Only 20 percent of Utah’s 104-member Legislature is female. Yes, that’s 21 lone women trying to make a difference in the white male-dominated political environment. The ElectHER Political Development Series is a nonpartisan training and networking event where you can explore the possibility of becoming a candidate and learn that the road is not as daunting as you might think—or have been told. Think of it this way: Men hardly ever think they’re not smart enough or don’t have enough time to serve their community. Women are better than that. Women’s Leadership Institute, 175 E. 400 South, Ste. 600, 801-328-5085, 11 a.m.-2 p.m., $179/6 sessions, bit.ly/2Pnrj5u.

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A MATTER OF FACT

SEPTEMBER 08, 2018 AVENUES, 11TH AVE BETWEEN D ST. AND I ST.

We suppose you know that there’s a war on facts. It’s much worse than the War on Christmas, and actually, this war is far from fantasy. Weber State University is launching a series of lectures designed to engage attendees in discussion, debate, dialogue, learning and action around an issue of public concern. “The series aims to raise awareness, impact personal behavior and increase public engagement around the theme of ‘Matter of Fact?’” the event’s website says. You’ll get a primer on what facts are and why logic matters. Matter of Fact: Lands of the West will explore the urgent issues around public lands and native peoples. Weber State University, Wildcat Theater, 3848 Harrison Blvd., 801-626-7737, Tuesday, Sept. 11, noon-1:30 p.m., free, bit.ly/2C0WQs2.

—KATHARINE BIELE

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NEWS

PUBLIC ART

Monumental Statement Controversial source material be damned, local artist says latest project speaks to larger goal of making good art more accessible. BY KELAN LYONS klyons@cityweekly.net @kelan_lyons

ENRIQUE LIMÓN

T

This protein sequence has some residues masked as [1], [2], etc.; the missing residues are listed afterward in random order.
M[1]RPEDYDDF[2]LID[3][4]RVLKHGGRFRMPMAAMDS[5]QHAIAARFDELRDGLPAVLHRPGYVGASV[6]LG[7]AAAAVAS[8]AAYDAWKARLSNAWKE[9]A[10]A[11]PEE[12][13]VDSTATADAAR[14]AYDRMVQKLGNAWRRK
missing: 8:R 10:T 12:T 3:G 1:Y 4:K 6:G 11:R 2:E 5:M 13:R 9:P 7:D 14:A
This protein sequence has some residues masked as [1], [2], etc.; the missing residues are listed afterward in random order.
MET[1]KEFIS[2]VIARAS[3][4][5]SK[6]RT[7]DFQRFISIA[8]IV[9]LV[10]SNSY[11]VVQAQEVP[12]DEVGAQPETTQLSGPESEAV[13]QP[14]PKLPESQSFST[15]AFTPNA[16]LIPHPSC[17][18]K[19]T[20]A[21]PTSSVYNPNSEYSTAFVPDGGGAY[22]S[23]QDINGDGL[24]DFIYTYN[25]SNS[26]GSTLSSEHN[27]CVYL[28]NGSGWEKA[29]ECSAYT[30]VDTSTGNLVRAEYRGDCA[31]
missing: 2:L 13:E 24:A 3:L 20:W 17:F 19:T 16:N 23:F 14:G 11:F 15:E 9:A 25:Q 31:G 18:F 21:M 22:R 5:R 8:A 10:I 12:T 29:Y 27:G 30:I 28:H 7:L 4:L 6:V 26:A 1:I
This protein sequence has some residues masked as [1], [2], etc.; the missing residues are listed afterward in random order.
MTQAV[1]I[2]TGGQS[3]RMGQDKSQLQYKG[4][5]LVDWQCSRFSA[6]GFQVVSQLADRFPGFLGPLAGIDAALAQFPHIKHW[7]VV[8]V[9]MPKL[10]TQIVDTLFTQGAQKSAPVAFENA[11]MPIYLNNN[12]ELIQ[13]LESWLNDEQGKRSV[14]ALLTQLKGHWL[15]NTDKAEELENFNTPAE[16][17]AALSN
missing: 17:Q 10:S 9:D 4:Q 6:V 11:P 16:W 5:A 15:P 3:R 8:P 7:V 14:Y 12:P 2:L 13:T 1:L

o Shae Petersen, his artistic alter ego SRIL (pronounced “surreal”) is as much a feeling as it is a name or means of classifying his artwork. “I never thought I could do this for a living,” the surrealist aerosol artist says inside a dark garage, shielding his body from the sun’s harsh gaze before he has to get back to work on his latest monumental work. Petersen started experimenting with graffiti lettering when he was 11, but eventually slowed down to focus on a graphic design career. He re-committed to doing graffiti pieces in 2007, then moved onto more artistically ambitious portraits around 2012. For the next several years, he kept creating public and private works part-time. “It was extremely nerve-wracking,” Petersen says. “I had just bought a house in Las Vegas. I’ve got a family, I’ve got bills just like everyone else.” Now living as a full-time artist, Petersen reflects on the odds that were stacked against him during his start. “Being an artist and doing what I do in Salt Lake is difficult. There’s not very many people who can make a living as an artist, first of all, second of all as an aerosol artist,” he says. “It was always kind of a goal, and in the last couple years, I’ve achieved it.” Petersen’s latest mural, titled “Atlas,” has personal significance because it reminds him of that climb. Located just east of the Utah Transit Authority’s North Temple Station, the vibrantly colored, nearly 4,000-square-foot public display will adorn an otherwise gray wall on the side of a luxury apartment building. The project is a big get for the artist, a composition he thinks will be the biggest of its kind in Utah. “Previous public murals, it was me offering my time. Or basically kind of hustling the wall. Almost kind of begging for a place to paint,” he says. “And now, this